The Defendant argues that the Declaratory Judgment Act bars the Plaintiff's claim. In support of this argument, the Defendant notes that pursuant to 28 U.S.C. § 2201 "[i]n a case of actual controversy within its jurisdiction, except with respect to federal taxes... any court of the United States, upon filing of an appropriate pleading, may declare the rights and other legal relations of any interested party seeking such declaration." Def.'s Mem. 3-4 (emphasis added by the Defendant). The Defendant's argument has no merit because § 2410 expressly applies to "suits involving liens arising under the internal revenue laws." 28 U.S.C. § 2410(b); 28 U.S.C. § 1340 ("The district courts shall have original jurisdiction of any civil action arising under any Act of Congress providing for internal revenue...."); see also Broadwell v. United States , 234 F.Supp. 17, 18 (E.D. N.C. 1964), aff'd per curiam , 343 F.2d 470 (4th Cir. 1965), cert. denied , 382 U.S. 825 (1965) ("[T]he purpose of § 2410(a) is to waive the government's immunity from suit so as to permit a court of proper jurisdiction to determine the relative position of government [tax] liens on property as against other lienors-not to permit a collateral attack on the tax assessment." (citing Pipola v. Chicco 169 F.Supp. 229, 232 (S.D.N.Y. 1959), aff'd as modified , 274 F.2d 909 (2d Cir. 1960))); Progressive Consumers Fed. Credit Union v. United States , 79 F.3d 1228, 1234 (1st Cir. 1996) ("Section 2410(a)(1) provides an exception to the Declaratory Judgment Act, as plaintiff's remedies are limited to declaratory relief." (citation omitted)). Thus, § 2201 does not deprive this Court of subject matter jurisdiction over a claim made pursuant to § 2410. See Progressive , 79 F.3d at 1234 ("Since the quiet title action specifically mandated by § 2410 is in substance a suit for declaratory judgment, ' the Declaratory Judgment Act will not operate as a wrench to deprive the district court of jurisdiction in this case." (quoting Aqua Bar & Lounge Inc. v. United States , 539 F.2d 935, 940 (3d Cir. 1976)).[1] Accordingly, the inquiry now turns to whether the Plaintiff has stated a valid quiet title action.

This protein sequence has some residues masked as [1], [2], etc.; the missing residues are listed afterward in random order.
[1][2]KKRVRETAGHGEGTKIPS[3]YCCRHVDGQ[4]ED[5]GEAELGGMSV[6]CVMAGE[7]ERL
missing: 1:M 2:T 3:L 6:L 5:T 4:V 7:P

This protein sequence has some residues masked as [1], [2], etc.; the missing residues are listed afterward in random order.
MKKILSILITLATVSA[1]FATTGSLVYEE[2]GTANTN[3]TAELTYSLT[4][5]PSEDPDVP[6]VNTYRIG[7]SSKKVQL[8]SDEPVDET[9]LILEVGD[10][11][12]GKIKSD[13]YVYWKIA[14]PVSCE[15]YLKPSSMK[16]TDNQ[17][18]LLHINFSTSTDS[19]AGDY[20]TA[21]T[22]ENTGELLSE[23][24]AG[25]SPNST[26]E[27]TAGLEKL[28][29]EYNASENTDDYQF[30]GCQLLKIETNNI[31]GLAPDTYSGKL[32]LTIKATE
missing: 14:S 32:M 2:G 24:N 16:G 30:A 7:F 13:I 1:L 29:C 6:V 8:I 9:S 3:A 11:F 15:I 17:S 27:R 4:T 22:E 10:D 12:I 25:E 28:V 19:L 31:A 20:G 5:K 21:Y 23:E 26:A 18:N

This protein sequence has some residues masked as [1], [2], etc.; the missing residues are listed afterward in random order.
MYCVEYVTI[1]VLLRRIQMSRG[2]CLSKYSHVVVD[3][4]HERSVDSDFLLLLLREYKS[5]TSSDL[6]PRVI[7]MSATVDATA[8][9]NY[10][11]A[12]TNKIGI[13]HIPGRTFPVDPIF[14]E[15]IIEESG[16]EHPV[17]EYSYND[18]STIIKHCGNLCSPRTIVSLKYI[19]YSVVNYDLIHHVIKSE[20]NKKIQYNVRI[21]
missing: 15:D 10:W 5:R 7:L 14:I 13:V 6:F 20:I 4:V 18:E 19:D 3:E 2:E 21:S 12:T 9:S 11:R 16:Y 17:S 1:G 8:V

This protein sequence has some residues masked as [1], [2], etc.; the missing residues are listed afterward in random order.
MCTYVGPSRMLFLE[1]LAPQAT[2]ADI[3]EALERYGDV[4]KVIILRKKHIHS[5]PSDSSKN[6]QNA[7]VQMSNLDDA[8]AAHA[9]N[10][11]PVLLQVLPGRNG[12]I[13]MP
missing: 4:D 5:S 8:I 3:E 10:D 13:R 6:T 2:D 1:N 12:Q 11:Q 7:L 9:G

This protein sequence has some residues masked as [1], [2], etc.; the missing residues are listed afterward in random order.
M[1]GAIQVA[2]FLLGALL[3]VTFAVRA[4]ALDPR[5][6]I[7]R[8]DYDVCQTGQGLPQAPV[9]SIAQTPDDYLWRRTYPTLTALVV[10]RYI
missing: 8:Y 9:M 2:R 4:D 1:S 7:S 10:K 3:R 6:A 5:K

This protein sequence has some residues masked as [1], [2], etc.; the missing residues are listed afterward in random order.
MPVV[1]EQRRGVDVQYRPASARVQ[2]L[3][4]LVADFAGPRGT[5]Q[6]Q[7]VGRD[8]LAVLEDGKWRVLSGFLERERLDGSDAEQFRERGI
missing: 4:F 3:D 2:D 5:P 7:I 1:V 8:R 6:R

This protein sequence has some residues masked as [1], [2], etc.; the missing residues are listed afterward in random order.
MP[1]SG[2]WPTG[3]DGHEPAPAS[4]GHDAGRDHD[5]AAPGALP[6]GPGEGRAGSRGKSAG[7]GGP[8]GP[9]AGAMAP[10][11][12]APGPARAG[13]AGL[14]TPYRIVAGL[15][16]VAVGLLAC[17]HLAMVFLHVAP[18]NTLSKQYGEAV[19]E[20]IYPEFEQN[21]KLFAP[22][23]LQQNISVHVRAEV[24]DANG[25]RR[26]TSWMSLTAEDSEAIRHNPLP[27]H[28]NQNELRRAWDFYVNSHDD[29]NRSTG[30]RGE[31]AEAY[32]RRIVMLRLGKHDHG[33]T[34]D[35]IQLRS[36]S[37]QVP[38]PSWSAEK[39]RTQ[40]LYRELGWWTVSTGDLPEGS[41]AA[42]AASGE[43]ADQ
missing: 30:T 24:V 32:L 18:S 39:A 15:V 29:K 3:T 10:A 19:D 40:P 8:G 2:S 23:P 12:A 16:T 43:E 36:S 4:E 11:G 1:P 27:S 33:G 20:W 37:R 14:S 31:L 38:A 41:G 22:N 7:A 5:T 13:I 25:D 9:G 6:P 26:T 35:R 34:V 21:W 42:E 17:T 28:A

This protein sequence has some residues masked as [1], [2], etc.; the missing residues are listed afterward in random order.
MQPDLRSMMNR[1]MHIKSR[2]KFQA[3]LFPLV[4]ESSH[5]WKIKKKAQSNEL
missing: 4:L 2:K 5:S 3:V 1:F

III. The Plaintiff States a Claim to Quiet Title

The Defendant argues that the Plaintiff has not stated a quiet title action under Rule 12(b)(6). In determining the sufficiency of a claim under Rule 12(b)(6), this Court views all facts and draws all reasonable inferences in the light most favorable to the Plaintiff, but owes no deference to the Plaintiff's legal conclusions. Iqbal , 556 U.S. at 678. In this case, the Plaintiff has alleged facts that on their face support a plausible claim that its mortgage has priority over the IRS lien under the doctrine of equitable subrogation. However, whether the Plaintiff has stated a claim upon which relief can be granted turns on a question of law: Is an action by a non-taxpayer to establish the priority of his mortgage lien over the government's tax lien a "quiet title" action within the meaning of § 2410?

The majority rule is that suits to adjudicate lien priority should be construed as claims to quiet title, and therefore, the United States has consented to suit with respect to such claims. Nationstar Mortg., LLC v. Humphrey , No. 11-2185-STA, 2011 WL 3273077, at *4 n.9 (W.D. Tenn. July 29, 2011) (collecting cases from courts in the First, Second, Fifth, and Ninth Circuits); see also Brightwell v. United States , 805 F.Supp. 1464, 1469 (S.D. Ind. 1992) ("Traditionally, actions to quiet title have sought determinations of who owns particular property, by forcing adverse claimants- i.e. , those whose claims are clouds' on the plaintiff's title-to establish them or be estopped from asserting them ever again. Black's Law Dictionary 255, 1249 (6th ed. 1990); see Raulerson v. United States , 786 F.2d 1090, 1092 (11th Cir. 1986). Under federal law, the definition is somewhat broader; a party may maintain a quiet title action against the United States when the government asserts that a federal tax lien exists against property, 28 U.S.C. § 2410(a), and thus lien priority disputes have been considered quiet title' actions. McEndree v. Wilson , 774 F.Supp. 1292, 1295-96 (D. Colo. 1991).").[2]